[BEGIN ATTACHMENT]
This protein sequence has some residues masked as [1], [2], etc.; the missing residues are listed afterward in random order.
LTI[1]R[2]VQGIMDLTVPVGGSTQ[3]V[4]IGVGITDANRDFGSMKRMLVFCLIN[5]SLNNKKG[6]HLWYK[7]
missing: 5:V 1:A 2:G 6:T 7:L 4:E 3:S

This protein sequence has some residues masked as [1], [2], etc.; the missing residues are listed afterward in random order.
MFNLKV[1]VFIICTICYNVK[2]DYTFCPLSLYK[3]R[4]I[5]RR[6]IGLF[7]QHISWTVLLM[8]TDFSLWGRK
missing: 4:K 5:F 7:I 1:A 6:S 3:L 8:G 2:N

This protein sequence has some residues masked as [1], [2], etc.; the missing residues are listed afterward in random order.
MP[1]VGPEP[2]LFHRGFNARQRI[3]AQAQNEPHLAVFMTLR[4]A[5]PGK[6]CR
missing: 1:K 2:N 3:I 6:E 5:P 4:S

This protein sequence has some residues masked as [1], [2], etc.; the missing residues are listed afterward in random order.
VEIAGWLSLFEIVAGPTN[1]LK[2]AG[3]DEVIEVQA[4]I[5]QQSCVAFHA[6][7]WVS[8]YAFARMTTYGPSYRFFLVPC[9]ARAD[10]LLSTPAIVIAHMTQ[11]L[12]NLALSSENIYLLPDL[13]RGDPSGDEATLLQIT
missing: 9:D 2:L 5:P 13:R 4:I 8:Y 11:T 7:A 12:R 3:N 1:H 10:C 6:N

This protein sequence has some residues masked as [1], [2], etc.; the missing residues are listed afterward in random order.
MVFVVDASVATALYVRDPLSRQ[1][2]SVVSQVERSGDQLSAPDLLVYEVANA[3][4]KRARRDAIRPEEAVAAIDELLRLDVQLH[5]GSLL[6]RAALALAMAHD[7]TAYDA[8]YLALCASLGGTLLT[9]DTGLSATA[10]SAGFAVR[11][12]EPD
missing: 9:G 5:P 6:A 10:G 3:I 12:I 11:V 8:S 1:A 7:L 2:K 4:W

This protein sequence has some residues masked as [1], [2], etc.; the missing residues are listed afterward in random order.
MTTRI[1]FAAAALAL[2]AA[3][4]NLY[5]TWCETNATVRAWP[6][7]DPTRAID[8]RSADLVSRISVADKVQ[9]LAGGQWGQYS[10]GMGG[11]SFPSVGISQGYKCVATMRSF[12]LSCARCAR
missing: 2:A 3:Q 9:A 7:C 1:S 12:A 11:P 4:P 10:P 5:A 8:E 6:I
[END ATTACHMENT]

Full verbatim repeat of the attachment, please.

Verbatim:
This protein sequence has some residues masked as [1], [2], etc.; the missing residues are listed afterward in random order.
LTI[1]R[2]VQGIMDLTVPVGGSTQ[3]V[4]IGVGITDANRDFGSMKRMLVFCLIN[5]SLNNKKG[6]HLWYK[7]
missing: 5:V 1:A 2:G 6:T 7:L 4:E 3:S

This protein sequence has some residues masked as [1], [2], etc.; the missing residues are listed afterward in random order.
MFNLKV[1]VFIICTICYNVK[2]DYTFCPLSLYK[3]R[4]I[5]RR[6]IGLF[7]QHISWTVLLM[8]TDFSLWGRK
missing: 4:K 5:F 7:I 1:A 6:S 3:L 8:G 2:N

This protein sequence has some residues masked as [1], [2], etc.; the missing residues are listed afterward in random order.
MP[1]VGPEP[2]LFHRGFNARQRI[3]AQAQNEPHLAVFMTLR[4]A[5]PGK[6]CR
missing: 1:K 2:N 3:I 6:E 5:P 4:S

This protein sequence has some residues masked as [1], [2], etc.; the missing residues are listed afterward in random order.
VEIAGWLSLFEIVAGPTN[1]LK[2]AG[3]DEVIEVQA[4]I[5]QQSCVAFHA[6][7]WVS[8]YAFARMTTYGPSYRFFLVPC[9]ARAD[10]LLSTPAIVIAHMTQ[11]L[12]NLALSSENIYLLPDL[13]RGDPSGDEATLLQIT
missing: 9:D 2:L 5:P 13:R 4:I 8:Y 11:T 7:A 12:R 3:N 1:H 10:C 6:N

This protein sequence has some residues masked as [1], [2], etc.; the missing residues are listed afterward in random order.
MVFVVDASVATALYVRDPLSRQ[1][2]SVVSQVERSGDQLSAPDLLVYEVANA[3][4]KRARRDAIRPEEAVAAIDELLRLDVQLH[5]GSLL[6]RAALALAMAHD[7]TAYDA[8]YLALCASLGGTLLT[9]DTGLSATA[10]SAGFAVR[11][12]EPD
missing: 9:G 5:P 6:A 10:G 3:I 12:I 11:V 8:S 1:A 7:L 2:K 4:W

This protein sequence has some residues masked as [1], [2], etc.; the missing residues are listed afterward in random order.
MTTRI[1]FAAAALAL[2]AA[3][4]NLY[5]TWCETNATVRAWP[6][7]DPTRAID[8]RSADLVSRISVADKVQ[9]LAGGQWGQYS[10]GMGG[11]SFPSVGISQGYKCVATMRSF[12]LSCARCAR
missing: 2:A 3:Q 9:A 7:C 1:S 12:A 11:P 4:P 10:P 5:A 8:E 6:I